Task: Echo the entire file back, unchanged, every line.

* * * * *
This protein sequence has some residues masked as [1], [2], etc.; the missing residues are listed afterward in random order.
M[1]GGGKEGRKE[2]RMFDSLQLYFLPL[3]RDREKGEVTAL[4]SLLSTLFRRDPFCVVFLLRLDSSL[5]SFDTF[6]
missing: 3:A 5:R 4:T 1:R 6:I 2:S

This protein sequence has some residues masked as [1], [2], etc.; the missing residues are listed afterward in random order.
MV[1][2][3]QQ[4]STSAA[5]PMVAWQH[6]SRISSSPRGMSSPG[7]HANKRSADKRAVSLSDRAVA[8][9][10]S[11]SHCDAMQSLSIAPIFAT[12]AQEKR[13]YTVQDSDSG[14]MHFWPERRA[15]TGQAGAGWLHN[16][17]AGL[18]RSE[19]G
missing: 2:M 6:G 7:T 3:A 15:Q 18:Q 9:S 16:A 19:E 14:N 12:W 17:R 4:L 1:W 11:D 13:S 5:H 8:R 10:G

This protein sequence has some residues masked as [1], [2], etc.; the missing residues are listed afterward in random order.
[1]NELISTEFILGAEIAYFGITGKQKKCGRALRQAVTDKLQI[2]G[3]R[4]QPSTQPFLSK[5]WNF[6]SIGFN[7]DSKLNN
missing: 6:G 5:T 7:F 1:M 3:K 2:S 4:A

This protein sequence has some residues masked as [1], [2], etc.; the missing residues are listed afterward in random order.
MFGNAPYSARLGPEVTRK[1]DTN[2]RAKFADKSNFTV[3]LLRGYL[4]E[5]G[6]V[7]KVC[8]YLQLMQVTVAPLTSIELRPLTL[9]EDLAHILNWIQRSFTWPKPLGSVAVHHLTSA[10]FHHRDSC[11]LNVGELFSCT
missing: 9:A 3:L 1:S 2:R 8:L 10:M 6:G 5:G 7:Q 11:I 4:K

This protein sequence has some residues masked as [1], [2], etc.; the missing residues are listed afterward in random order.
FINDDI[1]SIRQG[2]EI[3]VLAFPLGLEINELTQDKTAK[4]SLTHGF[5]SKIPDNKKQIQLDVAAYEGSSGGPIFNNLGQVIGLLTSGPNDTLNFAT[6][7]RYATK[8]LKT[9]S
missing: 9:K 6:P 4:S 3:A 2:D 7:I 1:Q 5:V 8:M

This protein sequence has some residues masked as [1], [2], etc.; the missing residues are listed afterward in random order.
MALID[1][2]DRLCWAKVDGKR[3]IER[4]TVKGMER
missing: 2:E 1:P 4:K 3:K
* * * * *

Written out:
This protein sequence has some residues masked as [1], [2], etc.; the missing residues are listed afterward in random order.
M[1]GGGKEGRKE[2]RMFDSLQLYFLPL[3]RDREKGEVTAL[4]SLLSTLFRRDPFCVVFLLRLDSSL[5]SFDTF[6]
missing: 3:A 5:R 4:T 1:R 6:I 2:S

This protein sequence has some residues masked as [1], [2], etc.; the missing residues are listed afterward in random order.
MV[1][2][3]QQ[4]STSAA[5]PMVAWQH[6]SRISSSPRGMSSPG[7]HANKRSADKRAVSLSDRAVA[8][9][10]S[11]SHCDAMQSLSIAPIFAT[12]AQEKR[13]YTVQDSDSG[14]MHFWPERRA[15]TGQAGAGWLHN[16][17]AGL[18]RSE[19]G
missing: 2:M 6:G 7:T 3:A 15:Q 18:Q 9:S 16:A 19:E 14:N 12:W 17:R 4:L 1:W 11:D 13:S 5:H 8:R 10:G

This protein sequence has some residues masked as [1], [2], etc.; the missing residues are listed afterward in random order.
[1]NELISTEFILGAEIAYFGITGKQKKCGRALRQAVTDKLQI[2]G[3]R[4]QPSTQPFLSK[5]WNF[6]SIGFN[7]DSKLNN
missing: 6:G 5:T 7:F 1:M 3:K 2:S 4:A

This protein sequence has some residues masked as [1], [2], etc.; the missing residues are listed afterward in random order.
MFGNAPYSARLGPEVTRK[1]DTN[2]RAKFADKSNFTV[3]LLRGYL[4]E[5]G[6]V[7]KVC[8]YLQLMQVTVAPLTSIELRPLTL[9]EDLAHILNWIQRSFTWPKPLGSVAVHHLTSA[10]FHHRDSC[11]LNVGELFSCT
missing: 9:A 3:L 1:S 2:R 8:L 10:M 6:G 5:G 7:Q 11:I 4:K

This protein sequence has some residues masked as [1], [2], etc.; the missing residues are listed afterward in random order.
FINDDI[1]SIRQG[2]EI[3]VLAFPLGLEINELTQDKTAK[4]SLTHGF[5]SKIPDNKKQIQLDVAAYEGSSGGPIFNNLGQVIGLLTSGPNDTLNFAT[6][7]RYATK[8]LKT[9]S
missing: 9:K 6:P 4:S 3:A 2:D 7:I 1:Q 5:V 8:M

This protein sequence has some residues masked as [1], [2], etc.; the missing residues are listed afterward in random order.
MALID[1][2]DRLCWAKVDGKR[3]IER[4]TVKGMER
missing: 2:E 1:P 4:K 3:K